So the biggest threat to the world economy I would argue is not trade wars but premature tightening by the world’s major central banks, choking off what is currently a very healthy reorientation away from corporate profits towards household income growth which is a win-win-win for just about everyone. As mentioned growing household income in the advanced economies will give us a boost to exports from the emerging economies to the advanced economies and higher inflation helps the heavily indebted advanced economies deal with their debt burdens.

Higher income, higher spending and higher nominal economic growth will make it significantly easier to repay the huge debts in the advanced economies.

Q: In the context of Southeast Asia where we stand, apart from the currency issue, how do you see the economic climate for Indonesia, which is heavily dependent on natural resources and consumption? What do you think are the critical economic priorities for the government going forward?

I would like to take us back to economics 101. Indonesia is growing between 5.1 per cent to 5.3 per cent per year and the 10-member block of ASEAN is growing at more than 6 per cent per year. What does GDP growth actually consists of? It consists of two things: first is the growth in the size of the labor force and second in the growth of productivity of that labor force. In the case of Indonesia, what that means is that our labor force is growing at 2 per cent per year and the productivity of our labor force is growing at 3 per cent per year and that is where the 5 per cent annual GDP growth comes from.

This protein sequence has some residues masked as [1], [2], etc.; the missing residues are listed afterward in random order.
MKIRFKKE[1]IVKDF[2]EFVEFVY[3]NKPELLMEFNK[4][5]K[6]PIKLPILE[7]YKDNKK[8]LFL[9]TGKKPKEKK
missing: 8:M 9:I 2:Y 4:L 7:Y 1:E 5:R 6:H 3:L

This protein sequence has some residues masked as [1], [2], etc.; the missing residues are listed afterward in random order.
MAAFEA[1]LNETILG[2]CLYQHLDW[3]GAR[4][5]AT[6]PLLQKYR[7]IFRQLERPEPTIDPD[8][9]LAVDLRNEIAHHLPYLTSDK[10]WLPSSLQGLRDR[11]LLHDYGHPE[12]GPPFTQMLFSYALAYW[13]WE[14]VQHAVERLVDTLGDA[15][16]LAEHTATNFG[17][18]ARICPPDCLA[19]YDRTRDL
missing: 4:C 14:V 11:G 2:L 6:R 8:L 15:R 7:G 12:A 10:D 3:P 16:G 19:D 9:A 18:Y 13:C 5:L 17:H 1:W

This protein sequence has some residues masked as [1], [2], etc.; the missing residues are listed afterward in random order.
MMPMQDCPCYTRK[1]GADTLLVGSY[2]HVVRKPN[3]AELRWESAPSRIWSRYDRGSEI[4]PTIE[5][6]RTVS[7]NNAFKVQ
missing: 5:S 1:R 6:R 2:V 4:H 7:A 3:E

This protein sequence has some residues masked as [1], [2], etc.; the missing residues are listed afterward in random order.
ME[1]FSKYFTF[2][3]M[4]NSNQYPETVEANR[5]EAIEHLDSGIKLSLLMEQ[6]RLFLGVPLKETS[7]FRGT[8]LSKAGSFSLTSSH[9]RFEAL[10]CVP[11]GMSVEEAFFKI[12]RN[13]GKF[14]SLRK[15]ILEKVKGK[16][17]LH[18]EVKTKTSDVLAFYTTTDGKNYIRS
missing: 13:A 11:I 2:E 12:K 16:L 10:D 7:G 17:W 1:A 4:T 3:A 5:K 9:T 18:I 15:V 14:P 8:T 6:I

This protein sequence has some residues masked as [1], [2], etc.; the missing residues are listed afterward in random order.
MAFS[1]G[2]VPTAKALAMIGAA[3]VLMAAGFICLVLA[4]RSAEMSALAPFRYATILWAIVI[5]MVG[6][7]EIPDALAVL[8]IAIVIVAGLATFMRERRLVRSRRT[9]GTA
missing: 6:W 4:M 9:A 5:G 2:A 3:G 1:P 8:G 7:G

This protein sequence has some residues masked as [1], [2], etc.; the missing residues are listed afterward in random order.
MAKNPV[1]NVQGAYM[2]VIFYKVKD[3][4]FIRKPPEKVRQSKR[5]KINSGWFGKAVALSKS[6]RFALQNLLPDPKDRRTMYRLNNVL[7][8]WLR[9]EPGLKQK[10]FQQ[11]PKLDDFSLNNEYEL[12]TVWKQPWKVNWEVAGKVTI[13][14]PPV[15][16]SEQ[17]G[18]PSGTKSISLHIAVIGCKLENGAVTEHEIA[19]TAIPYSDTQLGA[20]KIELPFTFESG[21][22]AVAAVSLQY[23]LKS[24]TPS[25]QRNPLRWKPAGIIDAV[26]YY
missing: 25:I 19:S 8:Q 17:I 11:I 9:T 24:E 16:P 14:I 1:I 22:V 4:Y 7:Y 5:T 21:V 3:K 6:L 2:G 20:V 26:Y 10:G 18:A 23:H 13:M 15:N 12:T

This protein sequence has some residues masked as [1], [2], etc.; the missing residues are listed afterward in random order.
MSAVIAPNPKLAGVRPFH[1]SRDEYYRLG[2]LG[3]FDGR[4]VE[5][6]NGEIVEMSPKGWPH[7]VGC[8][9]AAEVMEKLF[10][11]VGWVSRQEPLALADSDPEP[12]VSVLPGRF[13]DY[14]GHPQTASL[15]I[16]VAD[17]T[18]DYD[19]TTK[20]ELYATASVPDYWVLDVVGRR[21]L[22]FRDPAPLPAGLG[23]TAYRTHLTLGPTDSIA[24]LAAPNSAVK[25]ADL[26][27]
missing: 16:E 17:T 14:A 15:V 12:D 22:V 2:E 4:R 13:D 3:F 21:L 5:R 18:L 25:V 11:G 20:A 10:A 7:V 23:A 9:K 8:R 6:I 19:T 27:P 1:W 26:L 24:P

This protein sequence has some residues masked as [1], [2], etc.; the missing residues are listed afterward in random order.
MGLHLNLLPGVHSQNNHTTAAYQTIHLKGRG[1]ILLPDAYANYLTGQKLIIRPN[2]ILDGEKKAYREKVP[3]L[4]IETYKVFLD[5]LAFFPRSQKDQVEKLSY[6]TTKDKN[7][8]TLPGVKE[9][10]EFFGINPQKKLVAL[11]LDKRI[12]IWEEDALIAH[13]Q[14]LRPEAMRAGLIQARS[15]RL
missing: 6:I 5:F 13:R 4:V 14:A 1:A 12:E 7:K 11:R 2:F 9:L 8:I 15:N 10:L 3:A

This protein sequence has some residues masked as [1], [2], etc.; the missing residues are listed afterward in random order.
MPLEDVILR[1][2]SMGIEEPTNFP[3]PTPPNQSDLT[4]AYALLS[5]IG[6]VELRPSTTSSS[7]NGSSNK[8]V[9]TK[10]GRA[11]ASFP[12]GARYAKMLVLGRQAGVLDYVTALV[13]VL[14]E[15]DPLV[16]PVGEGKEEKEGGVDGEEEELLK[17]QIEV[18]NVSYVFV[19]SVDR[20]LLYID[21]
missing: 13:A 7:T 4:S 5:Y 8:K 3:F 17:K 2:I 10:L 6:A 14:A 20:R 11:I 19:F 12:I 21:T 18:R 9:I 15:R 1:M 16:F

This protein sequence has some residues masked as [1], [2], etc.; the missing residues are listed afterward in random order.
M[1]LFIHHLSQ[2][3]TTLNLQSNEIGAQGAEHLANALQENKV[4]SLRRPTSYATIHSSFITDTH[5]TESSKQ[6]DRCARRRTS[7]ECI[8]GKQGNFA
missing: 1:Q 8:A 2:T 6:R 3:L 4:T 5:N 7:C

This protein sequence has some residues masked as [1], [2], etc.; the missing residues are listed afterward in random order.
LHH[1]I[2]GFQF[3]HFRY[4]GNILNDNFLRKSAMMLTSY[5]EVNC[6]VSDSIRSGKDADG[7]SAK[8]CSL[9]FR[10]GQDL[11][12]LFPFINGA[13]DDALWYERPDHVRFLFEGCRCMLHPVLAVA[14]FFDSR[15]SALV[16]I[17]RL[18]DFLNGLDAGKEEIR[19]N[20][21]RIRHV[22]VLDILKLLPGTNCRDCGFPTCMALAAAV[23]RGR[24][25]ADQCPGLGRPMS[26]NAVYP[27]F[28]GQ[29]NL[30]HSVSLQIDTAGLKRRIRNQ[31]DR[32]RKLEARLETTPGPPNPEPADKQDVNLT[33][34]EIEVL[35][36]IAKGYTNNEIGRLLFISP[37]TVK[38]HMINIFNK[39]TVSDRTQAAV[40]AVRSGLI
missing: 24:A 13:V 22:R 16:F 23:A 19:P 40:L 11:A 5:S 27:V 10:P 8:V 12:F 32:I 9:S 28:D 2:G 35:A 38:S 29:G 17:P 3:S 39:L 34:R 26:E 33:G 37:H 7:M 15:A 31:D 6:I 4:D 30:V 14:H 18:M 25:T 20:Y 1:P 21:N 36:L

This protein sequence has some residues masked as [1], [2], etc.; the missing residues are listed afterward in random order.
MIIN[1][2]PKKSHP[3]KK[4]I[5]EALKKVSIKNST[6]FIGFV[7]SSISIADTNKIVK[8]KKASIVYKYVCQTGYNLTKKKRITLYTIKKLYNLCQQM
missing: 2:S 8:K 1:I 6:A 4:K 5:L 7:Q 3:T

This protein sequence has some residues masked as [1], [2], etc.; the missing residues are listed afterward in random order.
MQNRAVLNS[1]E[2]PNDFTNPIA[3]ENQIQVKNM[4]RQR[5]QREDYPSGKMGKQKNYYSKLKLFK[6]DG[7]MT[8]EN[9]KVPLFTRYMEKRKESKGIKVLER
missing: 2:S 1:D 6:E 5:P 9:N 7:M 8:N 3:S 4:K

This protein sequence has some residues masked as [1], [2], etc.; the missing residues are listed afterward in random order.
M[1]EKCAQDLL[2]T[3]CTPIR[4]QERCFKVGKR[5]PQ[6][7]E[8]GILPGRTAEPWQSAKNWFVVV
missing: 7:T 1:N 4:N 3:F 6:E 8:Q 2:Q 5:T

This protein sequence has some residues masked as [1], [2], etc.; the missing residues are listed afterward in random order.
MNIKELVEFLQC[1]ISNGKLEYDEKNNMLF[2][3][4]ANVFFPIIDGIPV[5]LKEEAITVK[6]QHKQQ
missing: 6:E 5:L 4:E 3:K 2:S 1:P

To me maintaining annual productivity growth of 3 per cent per annum is extremely viable for as far as the eye can see because there are so many inefficiencies and structural constraints that we can continually to remove to unleash further productivity growth year in and year out. Developing countries by definition suffer from many structural inefficiencies and challenges such as corruption and lack of infrastructure but as long as there is reform commitment and development commitment from the political leadership of the country, its almost very straight forward what the path to sustained growth is.